Anthropogenic greenhouse gas emissions are the main cause of climate change. Its effects on global warming are devastating, and it is becoming increasingly urgent to reduce these emissions and curb the pressure that humans exert on the planet. The situation is so critical that, by the International Energy Agency's assessment, if we continue not to remedy it emissions will be up 130% by 2050.
The most polluting countries seem to be aware of the need to reduce their emissions but, despite agreements like the Kyoto Protocol, these carbon dioxide emissions continue to rise.
Do you know which are the most polluted countries in the world?
The world's most polluted country. The terrible condition of the air in its cities is just one example of how this country, growing at breakneck speed, does not exercise sufficient control over its emissions. Development of this kind must take account of environmental risks, given that in just a few years it has overtaken the United States in terms of tons of CO2 emitted into the atmosphere.
Being a great power also has its downside, as is the case of the United States. Not only is it one of the most polluted countries in terms in of CO2 emissions, but also with regard to water pollution and endangered species. The Obama government wishes to announce strong measures to cut back on these carbon emissions, in a country that has more than 600 electric power stations.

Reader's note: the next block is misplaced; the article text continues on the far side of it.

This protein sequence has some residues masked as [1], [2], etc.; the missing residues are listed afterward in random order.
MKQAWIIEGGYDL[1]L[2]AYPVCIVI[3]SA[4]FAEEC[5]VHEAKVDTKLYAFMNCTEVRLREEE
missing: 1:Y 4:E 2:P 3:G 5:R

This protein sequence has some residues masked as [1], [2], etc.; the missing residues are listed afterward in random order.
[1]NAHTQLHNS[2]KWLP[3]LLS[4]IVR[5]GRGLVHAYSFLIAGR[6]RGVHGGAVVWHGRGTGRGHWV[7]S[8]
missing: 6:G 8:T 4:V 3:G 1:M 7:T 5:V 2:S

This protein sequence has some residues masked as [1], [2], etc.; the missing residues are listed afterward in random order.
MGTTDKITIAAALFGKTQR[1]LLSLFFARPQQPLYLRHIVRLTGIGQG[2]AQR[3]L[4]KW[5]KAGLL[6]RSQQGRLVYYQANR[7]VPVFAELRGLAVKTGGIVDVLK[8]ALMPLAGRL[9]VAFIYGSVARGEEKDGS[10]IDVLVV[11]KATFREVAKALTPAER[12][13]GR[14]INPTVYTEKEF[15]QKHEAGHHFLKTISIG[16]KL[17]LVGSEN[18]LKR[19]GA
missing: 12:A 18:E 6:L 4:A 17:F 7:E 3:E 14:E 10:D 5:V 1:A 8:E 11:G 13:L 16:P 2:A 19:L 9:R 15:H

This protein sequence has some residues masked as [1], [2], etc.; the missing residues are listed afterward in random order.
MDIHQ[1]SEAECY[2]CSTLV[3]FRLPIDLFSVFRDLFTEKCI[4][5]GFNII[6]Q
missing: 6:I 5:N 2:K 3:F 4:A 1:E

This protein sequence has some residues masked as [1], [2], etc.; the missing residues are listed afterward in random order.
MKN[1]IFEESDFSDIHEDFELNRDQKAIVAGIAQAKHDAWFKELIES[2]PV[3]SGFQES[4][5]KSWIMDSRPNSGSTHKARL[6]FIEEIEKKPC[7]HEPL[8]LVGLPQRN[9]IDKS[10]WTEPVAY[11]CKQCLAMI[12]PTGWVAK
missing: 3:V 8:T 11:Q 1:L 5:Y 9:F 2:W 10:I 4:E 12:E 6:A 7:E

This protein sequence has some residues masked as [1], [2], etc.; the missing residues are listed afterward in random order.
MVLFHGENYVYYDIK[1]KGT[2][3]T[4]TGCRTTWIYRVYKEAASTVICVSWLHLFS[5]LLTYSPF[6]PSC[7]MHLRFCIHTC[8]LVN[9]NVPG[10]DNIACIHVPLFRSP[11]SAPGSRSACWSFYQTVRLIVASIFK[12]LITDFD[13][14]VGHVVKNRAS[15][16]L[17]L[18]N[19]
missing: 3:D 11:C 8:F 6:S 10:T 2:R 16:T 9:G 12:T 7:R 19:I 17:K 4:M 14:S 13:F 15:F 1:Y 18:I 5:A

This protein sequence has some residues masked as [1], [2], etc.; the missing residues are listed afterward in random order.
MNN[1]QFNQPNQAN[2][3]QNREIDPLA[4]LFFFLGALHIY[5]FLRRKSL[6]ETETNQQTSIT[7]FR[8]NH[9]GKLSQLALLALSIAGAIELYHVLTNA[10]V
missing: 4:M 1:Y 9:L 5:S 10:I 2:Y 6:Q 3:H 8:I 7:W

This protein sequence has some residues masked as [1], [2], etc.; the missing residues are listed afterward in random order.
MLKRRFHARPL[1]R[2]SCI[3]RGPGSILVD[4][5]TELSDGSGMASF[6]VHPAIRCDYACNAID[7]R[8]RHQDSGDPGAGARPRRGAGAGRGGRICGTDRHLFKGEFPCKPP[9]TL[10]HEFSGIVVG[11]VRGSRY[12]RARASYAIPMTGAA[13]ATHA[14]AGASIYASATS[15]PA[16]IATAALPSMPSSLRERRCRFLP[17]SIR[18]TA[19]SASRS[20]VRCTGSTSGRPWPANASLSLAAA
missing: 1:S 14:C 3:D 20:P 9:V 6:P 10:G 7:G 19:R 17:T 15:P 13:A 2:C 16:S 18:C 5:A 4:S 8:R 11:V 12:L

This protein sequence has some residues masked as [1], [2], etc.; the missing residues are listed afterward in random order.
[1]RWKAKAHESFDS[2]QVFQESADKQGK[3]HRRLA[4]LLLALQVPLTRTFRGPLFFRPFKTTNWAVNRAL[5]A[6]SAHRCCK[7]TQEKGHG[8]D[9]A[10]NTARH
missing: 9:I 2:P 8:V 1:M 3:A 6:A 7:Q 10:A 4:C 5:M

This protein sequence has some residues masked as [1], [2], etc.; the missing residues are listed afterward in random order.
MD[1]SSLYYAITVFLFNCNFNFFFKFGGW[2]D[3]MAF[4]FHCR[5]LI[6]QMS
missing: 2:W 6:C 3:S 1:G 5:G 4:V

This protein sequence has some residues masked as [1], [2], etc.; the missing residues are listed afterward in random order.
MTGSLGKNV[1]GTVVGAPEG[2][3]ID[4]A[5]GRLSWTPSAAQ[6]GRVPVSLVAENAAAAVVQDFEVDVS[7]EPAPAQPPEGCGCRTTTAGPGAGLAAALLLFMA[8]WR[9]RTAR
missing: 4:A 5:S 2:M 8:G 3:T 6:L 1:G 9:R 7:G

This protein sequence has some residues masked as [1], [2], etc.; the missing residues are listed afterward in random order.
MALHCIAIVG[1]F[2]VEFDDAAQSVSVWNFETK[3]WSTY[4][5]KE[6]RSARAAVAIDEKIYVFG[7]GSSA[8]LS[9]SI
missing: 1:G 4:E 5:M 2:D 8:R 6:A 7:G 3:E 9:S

Another of the countries experiencing greatest economic development in recent years, once again, accompanied by an increase in greenhouse gas emissions to the atmosphere. This is added to by the speed of deforestation of the Amazon region, one of the world's biggest green lungs. Brazil is also among the top countries in terms of endangered species and water pollution.
This has quickly become one of the world's most polluting countries. Furthermore, it is destroying forests at breakneck speed, so much so that it has reached 40% deforestation in less than 50 years. This Asian country has emission levels similar to those of European countries, and Jakarta, its capital, is one of the most polluted cities. As an example, we have only to visit the areas surrounding the Citarum River, one of the most polluted rivers in the world.
Fukushima is just the tip of the iceberg in a country where pollution getting worse day by day. The Japanese government set a target of a 3.8% reduction in emissions by 2020. Despite this, in February 2014 the highest rate of pollution was reached in increasingly large areas of the country, and the authorities had to recommend the use of masks and limit trips abroad.
Other countries with high emission rates are Russia, India, Germany, Australia and Canada. Most of the emissions that reach the atmosphere come from coal (43%), followed by oil (33%). Countries must rapidly direct their development toward clean and renewable energy, to curb emissions and avoid the dark forecast for 2050.
Yes to development, but always in a sustainable way!
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